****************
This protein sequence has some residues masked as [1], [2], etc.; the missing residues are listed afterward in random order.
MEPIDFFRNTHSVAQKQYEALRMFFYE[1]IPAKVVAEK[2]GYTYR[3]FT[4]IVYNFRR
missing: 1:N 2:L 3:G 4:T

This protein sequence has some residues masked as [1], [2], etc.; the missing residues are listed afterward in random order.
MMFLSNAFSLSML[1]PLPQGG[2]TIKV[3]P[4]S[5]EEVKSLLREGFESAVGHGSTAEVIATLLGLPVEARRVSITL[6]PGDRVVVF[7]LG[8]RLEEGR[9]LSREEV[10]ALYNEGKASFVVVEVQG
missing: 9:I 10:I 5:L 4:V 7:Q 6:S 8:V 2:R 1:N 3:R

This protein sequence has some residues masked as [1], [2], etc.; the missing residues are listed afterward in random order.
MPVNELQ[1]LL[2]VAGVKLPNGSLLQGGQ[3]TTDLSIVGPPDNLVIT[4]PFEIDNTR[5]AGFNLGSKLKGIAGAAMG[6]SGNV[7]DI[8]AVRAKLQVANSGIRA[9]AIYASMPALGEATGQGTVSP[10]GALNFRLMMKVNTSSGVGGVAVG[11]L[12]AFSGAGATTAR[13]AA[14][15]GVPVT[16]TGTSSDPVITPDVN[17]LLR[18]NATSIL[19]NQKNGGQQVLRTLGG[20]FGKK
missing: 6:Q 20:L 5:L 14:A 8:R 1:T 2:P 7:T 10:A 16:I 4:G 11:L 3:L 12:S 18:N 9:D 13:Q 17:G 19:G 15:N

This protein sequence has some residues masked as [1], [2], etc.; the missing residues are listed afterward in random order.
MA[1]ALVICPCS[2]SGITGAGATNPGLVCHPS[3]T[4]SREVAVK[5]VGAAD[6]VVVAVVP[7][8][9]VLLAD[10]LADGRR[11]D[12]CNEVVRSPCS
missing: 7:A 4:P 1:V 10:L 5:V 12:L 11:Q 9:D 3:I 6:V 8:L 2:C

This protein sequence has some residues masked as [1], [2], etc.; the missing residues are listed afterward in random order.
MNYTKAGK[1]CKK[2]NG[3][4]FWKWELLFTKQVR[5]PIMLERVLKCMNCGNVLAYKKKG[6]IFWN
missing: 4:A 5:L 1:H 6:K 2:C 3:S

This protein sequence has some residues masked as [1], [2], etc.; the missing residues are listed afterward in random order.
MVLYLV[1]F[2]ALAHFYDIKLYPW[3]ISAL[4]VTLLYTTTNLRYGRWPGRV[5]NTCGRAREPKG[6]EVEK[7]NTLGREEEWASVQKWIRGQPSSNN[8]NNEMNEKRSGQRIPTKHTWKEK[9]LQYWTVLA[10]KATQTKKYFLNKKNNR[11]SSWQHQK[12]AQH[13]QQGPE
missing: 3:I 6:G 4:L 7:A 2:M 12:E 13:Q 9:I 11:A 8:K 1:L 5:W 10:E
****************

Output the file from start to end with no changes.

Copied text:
This protein sequence has some residues masked as [1], [2], etc.; the missing residues are listed afterward in random order.
MEPIDFFRNTHSVAQKQYEALRMFFYE[1]IPAKVVAEK[2]GYTYR[3]FT[4]IVYNFRR
missing: 1:N 2:L 3:G 4:T

This protein sequence has some residues masked as [1], [2], etc.; the missing residues are listed afterward in random order.
MMFLSNAFSLSML[1]PLPQGG[2]TIKV[3]P[4]S[5]EEVKSLLREGFESAVGHGSTAEVIATLLGLPVEARRVSITL[6]PGDRVVVF[7]LG[8]RLEEGR[9]LSREEV[10]ALYNEGKASFVVVEVQG
missing: 9:I 10:I 5:L 4:V 7:Q 6:S 8:V 2:R 1:N 3:R

This protein sequence has some residues masked as [1], [2], etc.; the missing residues are listed afterward in random order.
MPVNELQ[1]LL[2]VAGVKLPNGSLLQGGQ[3]TTDLSIVGPPDNLVIT[4]PFEIDNTR[5]AGFNLGSKLKGIAGAAMG[6]SGNV[7]DI[8]AVRAKLQVANSGIRA[9]AIYASMPALGEATGQGTVSP[10]GALNFRLMMKVNTSSGVGGVAVG[11]L[12]AFSGAGATTAR[13]AA[14][15]GVPVT[16]TGTSSDPVITPDVN[17]LLR[18]NATSIL[19]NQKNGGQQVLRTLGG[20]FGKK
missing: 6:Q 20:L 5:L 14:A 8:R 1:T 2:P 7:T 10:A 16:I 4:G 11:L 3:L 12:S 18:N 9:D 13:Q 17:G 19:G 15:N

This protein sequence has some residues masked as [1], [2], etc.; the missing residues are listed afterward in random order.
MA[1]ALVICPCS[2]SGITGAGATNPGLVCHPS[3]T[4]SREVAVK[5]VGAAD[6]VVVAVVP[7][8][9]VLLAD[10]LADGRR[11]D[12]CNEVVRSPCS
missing: 7:A 4:P 1:V 10:L 5:V 12:L 11:Q 9:D 3:I 6:V 8:L 2:C

This protein sequence has some residues masked as [1], [2], etc.; the missing residues are listed afterward in random order.
MNYTKAGK[1]CKK[2]NG[3][4]FWKWELLFTKQVR[5]PIMLERVLKCMNCGNVLAYKKKG[6]IFWN
missing: 4:A 5:L 1:H 6:K 2:C 3:S

This protein sequence has some residues masked as [1], [2], etc.; the missing residues are listed afterward in random order.
MVLYLV[1]F[2]ALAHFYDIKLYPW[3]ISAL[4]VTLLYTTTNLRYGRWPGRV[5]NTCGRAREPKG[6]EVEK[7]NTLGREEEWASVQKWIRGQPSSNN[8]NNEMNEKRSGQRIPTKHTWKEK[9]LQYWTVLA[10]KATQTKKYFLNKKNNR[11]SSWQHQK[12]AQH[13]QQGPE
missing: 3:I 6:G 4:L 7:A 2:M 12:E 13:Q 9:I 11:A 8:K 1:L 5:W 10:E